Workplace Wellness

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When your employees are healthy and fit, they are less likely to be absent from work due to illness and more likely to be engaged in what is going on around them. This module will explore the concept of workplace wellness and how to promote it in your organization.

Wellness Behaviors

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When you apply techniques to your own life that model wellness, your employees notice. There are three important wellness behaviors that we should all focus on: 

  • Healthy eating
  • Exercise
  • Life-work balance 

Of course, managers can be just as far off the “healthy living” track as anyone. Just remember that your people are watching you, and that whatever behaviors you do exhibit, they will note.

Wellness Trends

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Wellness is not just about feeling good, and it isn’t about the employer taking full responsibility for their workforce’s health either. However, people are looking for workplaces that respect that they have a life outside of work, and that also make efforts to keep them healthy. 

Wellness addresses the psychological, cognitive, and physical health of your workforce. This includes issues that can originate at work and at home.

There are two major concerns for workplaces right now. The first area of concern is preparation for pandemic illness such as influenza. An example is the SARS outbreak in 2003 where the World Health Organization and health care providers around the world have researched, planned, and established pandemic plans. Workplaces must be prepared for pandemic illness on many fronts, since an outbreak of any magnitude can have significant implications on their business. 

The second area of concern within the scope of wellness is mental health. People tend to use the word “stress” very casually, and yet the effects of negative stress, over time, can have tremendous impact on people’s lives, and the work that you are trying to complete. While positive stressors can enrich our lives, the ongoing presence and pressures of negative stress can lead to mental and physical illness.

The Case for Wellness

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Why worry about workplace wellness? Well…

  • Wellness programs, by their nature, can result in improved employee engagement and morale. A happy and healthy workforce is more productive. 
  • Increased wellness puts less demand on expensive benefit programs. 

Disability programs are demonstrating a shift from paying claims for primarily physical causes (for fractures, cardiac issues, or cancer, for example), to paying for mental health issues such as depression and anxiety. In addition, the cumulative effects of stress can have both physical and psychological effects.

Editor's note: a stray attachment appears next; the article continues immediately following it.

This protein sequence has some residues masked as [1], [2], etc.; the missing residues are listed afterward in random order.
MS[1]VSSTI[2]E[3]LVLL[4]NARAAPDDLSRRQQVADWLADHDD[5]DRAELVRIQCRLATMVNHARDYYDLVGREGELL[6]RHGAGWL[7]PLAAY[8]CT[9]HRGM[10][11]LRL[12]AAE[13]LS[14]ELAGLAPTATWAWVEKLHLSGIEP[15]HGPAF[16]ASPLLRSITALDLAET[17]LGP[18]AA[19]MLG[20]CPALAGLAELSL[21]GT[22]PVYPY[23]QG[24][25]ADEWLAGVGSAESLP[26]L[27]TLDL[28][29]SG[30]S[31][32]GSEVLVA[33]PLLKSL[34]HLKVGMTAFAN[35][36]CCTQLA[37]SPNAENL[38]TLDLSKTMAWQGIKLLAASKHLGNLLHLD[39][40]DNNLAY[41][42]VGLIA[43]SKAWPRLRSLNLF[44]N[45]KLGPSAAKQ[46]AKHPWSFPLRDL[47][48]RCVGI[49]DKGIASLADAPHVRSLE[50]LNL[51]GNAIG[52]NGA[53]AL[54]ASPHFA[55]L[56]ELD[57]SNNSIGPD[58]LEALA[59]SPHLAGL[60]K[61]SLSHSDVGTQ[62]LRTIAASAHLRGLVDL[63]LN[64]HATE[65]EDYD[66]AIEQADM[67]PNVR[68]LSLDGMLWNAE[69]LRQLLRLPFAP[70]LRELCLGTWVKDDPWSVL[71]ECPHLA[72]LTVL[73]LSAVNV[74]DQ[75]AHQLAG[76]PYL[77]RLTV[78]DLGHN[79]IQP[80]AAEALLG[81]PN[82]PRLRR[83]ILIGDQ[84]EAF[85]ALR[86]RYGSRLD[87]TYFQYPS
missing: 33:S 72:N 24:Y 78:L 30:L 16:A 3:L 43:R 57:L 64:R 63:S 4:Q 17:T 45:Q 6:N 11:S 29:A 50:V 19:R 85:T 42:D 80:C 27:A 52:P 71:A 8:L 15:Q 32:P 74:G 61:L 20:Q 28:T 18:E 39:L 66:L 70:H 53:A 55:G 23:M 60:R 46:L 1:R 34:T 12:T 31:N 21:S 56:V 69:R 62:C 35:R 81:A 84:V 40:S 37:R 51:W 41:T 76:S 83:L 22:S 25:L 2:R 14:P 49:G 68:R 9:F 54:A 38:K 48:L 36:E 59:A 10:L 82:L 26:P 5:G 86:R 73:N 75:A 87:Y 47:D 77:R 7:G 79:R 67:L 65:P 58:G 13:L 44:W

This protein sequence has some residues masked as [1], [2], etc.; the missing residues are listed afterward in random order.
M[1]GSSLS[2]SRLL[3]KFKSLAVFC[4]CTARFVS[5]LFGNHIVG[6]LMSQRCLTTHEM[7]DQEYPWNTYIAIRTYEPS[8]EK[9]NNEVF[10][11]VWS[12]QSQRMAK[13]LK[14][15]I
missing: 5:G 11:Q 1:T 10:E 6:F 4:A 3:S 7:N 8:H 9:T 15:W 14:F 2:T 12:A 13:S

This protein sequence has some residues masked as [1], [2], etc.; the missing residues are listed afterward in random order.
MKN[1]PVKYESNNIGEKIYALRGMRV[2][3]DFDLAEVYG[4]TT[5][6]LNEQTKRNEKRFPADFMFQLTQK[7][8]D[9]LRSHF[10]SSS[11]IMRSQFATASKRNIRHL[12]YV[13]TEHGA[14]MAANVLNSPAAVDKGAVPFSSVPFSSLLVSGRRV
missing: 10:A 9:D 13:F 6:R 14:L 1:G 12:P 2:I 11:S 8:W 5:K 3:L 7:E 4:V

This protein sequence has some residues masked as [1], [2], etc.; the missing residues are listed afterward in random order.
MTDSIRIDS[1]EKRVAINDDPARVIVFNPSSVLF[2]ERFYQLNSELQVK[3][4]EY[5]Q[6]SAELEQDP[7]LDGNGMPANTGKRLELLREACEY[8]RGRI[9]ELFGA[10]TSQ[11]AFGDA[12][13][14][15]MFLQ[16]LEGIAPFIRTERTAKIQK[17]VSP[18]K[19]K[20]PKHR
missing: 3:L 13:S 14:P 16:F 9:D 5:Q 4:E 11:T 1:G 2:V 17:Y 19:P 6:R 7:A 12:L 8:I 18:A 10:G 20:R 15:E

As people – our workers – continue to foster sedentary lives that are fraught with quick, processed food, and as the realization sets in for some of them that their lives need improving, the need for support provided by the workplace becomes more apparent. 

What can you do as an employer?

  • Focus on health promotion and prevention (for example, healthy food options and activity programs)
  • Provide training and education for supervisors and managers so they have tools to recognize when employees are at risk
  • Promote your EAP/EFAP
  • Undertake Health Risk Assessments
  • Maintain contact with absent employees and let them know they’re missed

What can you do as an employee?

  • Make your health a priority
  • Remember that you have a duty to be prepared for work
  • Participate in and comply with treatment 

Also consider: 

  • Is your employee (or, are you) in the right job? Are there needs for lifestyle or career changes that will help you to be successful? 
  • Of the five key stressors in life (relationships, work, health, crime/violence, and personal finances), the personal finance issue is five times that of the health stressors. (Chartered Institute of Personnel & Development [CIPD], 2003)
  • Up to 20% of the workforce is actively disengaged, meaning that they may be at work, but really not that into it. 
  • Early intervention, which includes recognition of issues, is very important. 
    • Talk to your employees, and more importantly, listen to them
    • Encourage employees to seek assistance
    • Be supportive
    • Be clear about concerns and expectations, and flexible with solutions 
    • Work with the employee to set goals; turning things around can be easier than you think
  • Your EAP/EFAP provider should be a tremendous resource. Many of them provide more services than just counseling, including:
    • Financial planning
    • Assistance with locating childcare
    • Nutritional counseling
    • Retirement planning
    • Wellness programming for the workplace

Case Study

Dean and Caitlin were the owners of a successful aerial photography business and had recently employed several new photographers and administrative staff members to help them achieve their goals. They travelled extensively in West Africa and were discussing their employees’ wellness needs and whether the Ebola outbreak would prove a serious threat to their business. Caitlin suggested they create a plan for managing wellness should a pandemic occur, and Dean agreed. He included the need for managing stress and mental health in their employees and themselves. Together they set up plan for managing employee health and safety and were happy they had this aspect of their business covered should worst come to worst at any point in the future.